The news comes after a number of multinationals located in Belgium announced heavy job cuts, like Ford in Genk, ArcelorMittal in Liège and Caterpillar in Gosselies, near Charleroi. Thousands of jobs were made redundant and this (sometimes) despite the company making huge profits worldwide. Earlier this week, the Caterpillar management simply explained that demand is slackening and that labour costs in Belgium are too high. It's cheaper for multinationals to move production to countries abroad.
However, there is also good news concerning multinationals located in our region. Figures for Flanders show that also investments are being made. De Tijd gives the examples of Cargill that expanded its research centre in Vilvoorde, Lanxess that built a new polyamide factory in Lillo and the Indian company JBF that constructed a new plant in Geel to process waste materials from plastic bottles or PET materials.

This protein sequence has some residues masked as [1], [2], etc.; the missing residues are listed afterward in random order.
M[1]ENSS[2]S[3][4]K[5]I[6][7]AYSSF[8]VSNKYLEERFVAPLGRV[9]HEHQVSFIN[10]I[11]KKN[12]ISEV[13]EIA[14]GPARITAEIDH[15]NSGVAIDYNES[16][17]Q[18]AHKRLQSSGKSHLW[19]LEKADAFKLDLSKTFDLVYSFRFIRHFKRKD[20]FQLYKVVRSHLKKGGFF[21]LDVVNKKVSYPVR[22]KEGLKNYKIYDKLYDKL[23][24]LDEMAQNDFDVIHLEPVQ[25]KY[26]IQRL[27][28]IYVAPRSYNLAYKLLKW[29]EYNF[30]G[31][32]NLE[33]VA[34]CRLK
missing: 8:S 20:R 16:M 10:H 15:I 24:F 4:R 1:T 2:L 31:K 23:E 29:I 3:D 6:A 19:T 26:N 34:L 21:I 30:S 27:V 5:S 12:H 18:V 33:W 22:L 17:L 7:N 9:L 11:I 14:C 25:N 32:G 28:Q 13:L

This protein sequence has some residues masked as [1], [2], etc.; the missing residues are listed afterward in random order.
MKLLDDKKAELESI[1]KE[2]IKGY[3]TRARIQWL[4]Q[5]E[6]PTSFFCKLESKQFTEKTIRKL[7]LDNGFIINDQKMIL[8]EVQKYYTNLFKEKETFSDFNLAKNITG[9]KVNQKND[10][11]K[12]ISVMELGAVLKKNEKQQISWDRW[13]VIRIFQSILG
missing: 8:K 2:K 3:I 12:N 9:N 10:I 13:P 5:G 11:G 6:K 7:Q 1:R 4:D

Compared to 2011, the total amount of cash that was invested last year dropped, together with the number of new investment projects. However, this generated a total of 3,740 vacancies, which is more than in 2011. "In these hard economic times, I think the most important conclusion could be that foreign companies are still creating jobs, even more than over the past years", Claire Tillekaerts of Flanders Investment & Trade says. Still, Ms Tillekaerts admits that the number of jobs that is being added, cannot compensate for the number of jobs that are being axed.